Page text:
Hi! I have returned! I’m actually working on a 7-page paper right now that’s due tomorrow at 8 a.m. so I have decided to take a break (I’m on pg 4). Also, our entire group will be going to Nicaragua this weekend and staying for two weeks. Please do not be alarmed if I write nothing. I will most likely have no access to the internet. I am bringing my camera, and golly gee I will visit the volcanoes!!!!
TLC, or CAFTA:
Central American Free Trade Agreement, in Spanish, Tratado de Libre Comercio, was instituted by the offices of Washington D.C. to better trade with the 5 Central American countries (Honduras, El Salvador, Nicaragua, Costa Rica, and Panama) and the Dominican Republic. In CR, there are only a few companies that supply electricity, gas, internet, and communication for the entire country. But they have low prices.
The biggest issue it seems is the cell phone price. Right now, in this moment, at department stores, people can buy a cell phone for the equivalent of USD 2, and pay about USD 7 a month for service. Even less for only text messages. Many worry, however, that with the “penetration” of the TLC, big companies looking to make a profit will take the money. Not that it’s that much, but if the big companies start selling their cell phones at a lower price, it is natural (given the laws of supply and demand) that the people will buy phones from foreign countries who can raise their prices as soon as other companies are out of business. This is what Rockefeller did with the oil in the 1900s.
Also, why should Ticos pay other companies? They have a good product at a good price with a system that works, right now.
We had the honor of being lectured by the leader of Costa Rica’s Partido de Acción Ciudadano (PAC) political party. He ran for president of the country in 2002 and got third place, the first time in history that the bipartisan election has been broken. Ottón Solís feels that, especially with TLC, US foreign policy methods are outdated. He gave 8 reasons for this, but I was only able to write down 7 (I think this was one of the many days one of my pens died). Here they are:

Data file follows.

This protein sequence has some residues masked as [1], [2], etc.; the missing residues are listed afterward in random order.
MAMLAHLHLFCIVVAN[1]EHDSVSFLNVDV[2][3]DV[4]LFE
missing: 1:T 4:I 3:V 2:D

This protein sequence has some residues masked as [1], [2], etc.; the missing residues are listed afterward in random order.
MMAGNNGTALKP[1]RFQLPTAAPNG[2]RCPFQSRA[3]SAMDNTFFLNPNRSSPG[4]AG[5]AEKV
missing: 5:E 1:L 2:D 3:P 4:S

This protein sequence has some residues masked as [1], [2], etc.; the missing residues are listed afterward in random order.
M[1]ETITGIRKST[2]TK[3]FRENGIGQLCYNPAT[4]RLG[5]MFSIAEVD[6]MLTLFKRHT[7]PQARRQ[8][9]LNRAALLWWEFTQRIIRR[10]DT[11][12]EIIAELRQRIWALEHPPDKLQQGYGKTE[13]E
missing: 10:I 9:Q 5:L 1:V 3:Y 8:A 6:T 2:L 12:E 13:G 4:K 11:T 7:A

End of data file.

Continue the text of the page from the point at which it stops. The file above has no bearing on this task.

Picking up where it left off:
1) US foreign policy reacts to current events already in motion, instead of anticipating them
2) US foreign policy documents tend to describe, thus, the situations and not the causes. This is not an analysis.
3) US foreign policy diagnostics tend to ignore economic model issues
4) US foreign policy tends to have a “black/white”, “enemy/friend” approach to the acceptance of its policy
5) Policies tend to ignore tensions and political views
6) Policies are pushed as though whatever suffices in the US will suffice for everyone else
7) Policies tend to take into account only the short-run view, and not the immediate consequences.
In my own eloquent style, Solís is more or less saying that the US is trying to cross the culture gap without a bridge. He also feels that a) CAFTA is exactly the same as NAFTA–read one, you’ve read them all, and b) the previous points are a clear demonstration that US foreign policies are not tailored to fit the individual country, but formed in Washington D.C. and enforced abroad.
Here are some random quotes from his lecture:
“Soldiers fight for freedom of democracy, but at the same time, this takes away the freedom for a country to build its own economic model.”
(On TLC) “We want telecommunication to be a social tool, not a profit-making industry. Why can’t you respect that?”
(On Latin America’s “inability” to maintain non-corrupt leaders) “Corruption is not an issue of Latin American politics; we live in a culture of corruption.”
“I get myself to believe that the problems [of US foreign policy] were a product of the Bush administration because it is easier to believe it will change [with the next administration]. If I were to say, ‘This is a running problem of the US,’ then I am blaming an entire country, which is bad for all negotiations. We need to have diplomacy when we assign problems.”
Okay, back to work for me. But I will counter this opinion above with what we heard when we visited the US Embassy.